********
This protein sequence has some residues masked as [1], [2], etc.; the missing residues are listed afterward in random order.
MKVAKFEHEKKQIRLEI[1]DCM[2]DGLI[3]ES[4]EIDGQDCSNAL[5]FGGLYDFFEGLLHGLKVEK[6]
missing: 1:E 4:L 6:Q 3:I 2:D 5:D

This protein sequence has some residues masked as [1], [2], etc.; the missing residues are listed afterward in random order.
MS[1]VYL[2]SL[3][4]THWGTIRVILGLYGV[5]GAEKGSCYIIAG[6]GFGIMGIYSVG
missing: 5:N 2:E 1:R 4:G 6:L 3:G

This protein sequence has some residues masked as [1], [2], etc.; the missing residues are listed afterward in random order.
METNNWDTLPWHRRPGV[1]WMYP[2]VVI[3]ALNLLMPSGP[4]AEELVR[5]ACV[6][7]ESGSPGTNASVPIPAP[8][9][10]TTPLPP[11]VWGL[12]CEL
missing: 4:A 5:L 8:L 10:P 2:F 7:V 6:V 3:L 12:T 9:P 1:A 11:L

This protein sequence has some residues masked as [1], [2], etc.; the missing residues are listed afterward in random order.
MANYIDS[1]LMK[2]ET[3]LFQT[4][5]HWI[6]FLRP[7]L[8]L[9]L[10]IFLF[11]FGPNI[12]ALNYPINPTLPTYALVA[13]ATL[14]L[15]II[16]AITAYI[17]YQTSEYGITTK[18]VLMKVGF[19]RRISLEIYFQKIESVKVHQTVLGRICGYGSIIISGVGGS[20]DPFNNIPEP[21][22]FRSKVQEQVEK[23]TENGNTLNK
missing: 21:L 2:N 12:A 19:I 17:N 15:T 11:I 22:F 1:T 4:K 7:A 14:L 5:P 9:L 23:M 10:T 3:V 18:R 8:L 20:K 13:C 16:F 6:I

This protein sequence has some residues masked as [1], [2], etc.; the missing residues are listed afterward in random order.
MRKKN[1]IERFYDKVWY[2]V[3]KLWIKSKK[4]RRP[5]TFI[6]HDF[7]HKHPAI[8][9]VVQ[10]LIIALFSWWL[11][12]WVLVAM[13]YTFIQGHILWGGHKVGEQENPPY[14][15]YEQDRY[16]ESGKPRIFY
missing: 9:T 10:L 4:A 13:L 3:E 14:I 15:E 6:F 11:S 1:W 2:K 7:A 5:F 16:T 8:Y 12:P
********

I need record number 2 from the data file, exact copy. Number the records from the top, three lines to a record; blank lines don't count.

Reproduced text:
This protein sequence has some residues masked as [1], [2], etc.; the missing residues are listed afterward in random order.
MS[1]VYL[2]SL[3][4]THWGTIRVILGLYGV[5]GAEKGSCYIIAG[6]GFGIMGIYSVG
missing: 5:N 2:E 1:R 4:G 6:L 3:G